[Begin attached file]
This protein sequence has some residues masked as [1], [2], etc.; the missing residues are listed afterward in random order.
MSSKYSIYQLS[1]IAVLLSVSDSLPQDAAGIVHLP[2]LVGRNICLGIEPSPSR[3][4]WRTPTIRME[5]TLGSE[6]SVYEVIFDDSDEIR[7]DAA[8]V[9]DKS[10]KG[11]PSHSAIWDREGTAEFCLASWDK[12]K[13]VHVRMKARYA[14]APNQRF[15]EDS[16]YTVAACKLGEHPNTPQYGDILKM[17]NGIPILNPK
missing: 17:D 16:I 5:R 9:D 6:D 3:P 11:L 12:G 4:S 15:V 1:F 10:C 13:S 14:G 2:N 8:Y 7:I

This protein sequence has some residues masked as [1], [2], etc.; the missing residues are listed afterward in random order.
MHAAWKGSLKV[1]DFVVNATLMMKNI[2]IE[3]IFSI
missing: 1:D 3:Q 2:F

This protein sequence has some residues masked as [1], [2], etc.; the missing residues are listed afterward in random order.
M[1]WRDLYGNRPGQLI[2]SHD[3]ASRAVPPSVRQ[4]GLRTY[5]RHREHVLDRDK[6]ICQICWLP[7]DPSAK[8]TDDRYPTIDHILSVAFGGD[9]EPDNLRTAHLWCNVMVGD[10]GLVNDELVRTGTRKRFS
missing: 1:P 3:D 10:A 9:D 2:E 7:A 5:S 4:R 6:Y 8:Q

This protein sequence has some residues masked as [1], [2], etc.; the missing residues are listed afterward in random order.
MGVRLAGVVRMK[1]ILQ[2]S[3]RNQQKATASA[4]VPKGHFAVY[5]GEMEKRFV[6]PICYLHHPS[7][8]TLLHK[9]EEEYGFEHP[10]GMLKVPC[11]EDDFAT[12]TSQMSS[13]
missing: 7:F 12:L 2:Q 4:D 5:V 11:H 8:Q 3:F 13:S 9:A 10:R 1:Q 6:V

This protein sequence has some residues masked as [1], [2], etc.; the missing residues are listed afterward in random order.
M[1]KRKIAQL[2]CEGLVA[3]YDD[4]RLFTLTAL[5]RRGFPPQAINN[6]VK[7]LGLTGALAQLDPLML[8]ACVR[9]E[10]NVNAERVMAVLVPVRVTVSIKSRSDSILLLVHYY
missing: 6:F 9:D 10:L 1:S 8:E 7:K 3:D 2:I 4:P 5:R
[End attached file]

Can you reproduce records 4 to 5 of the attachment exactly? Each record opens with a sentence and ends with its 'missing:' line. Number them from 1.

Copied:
This protein sequence has some residues masked as [1], [2], etc.; the missing residues are listed afterward in random order.
MGVRLAGVVRMK[1]ILQ[2]S[3]RNQQKATASA[4]VPKGHFAVY[5]GEMEKRFV[6]PICYLHHPS[7][8]TLLHK[9]EEEYGFEHP[10]GMLKVPC[11]EDDFAT[12]TSQMSS[13]
missing: 7:F 12:L 2:Q 4:D 5:V 11:H 8:Q 3:F 13:S 9:A 10:R 1:Q 6:V

This protein sequence has some residues masked as [1], [2], etc.; the missing residues are listed afterward in random order.
M[1]KRKIAQL[2]CEGLVA[3]YDD[4]RLFTLTAL[5]RRGFPPQAINN[6]VK[7]LGLTGALAQLDPLML[8]ACVR[9]E[10]NVNAERVMAVLVPVRVTVSIKSRSDSILLLVHYY
missing: 6:F 9:D 10:L 1:S 8:E 7:K 3:D 2:I 4:P 5:R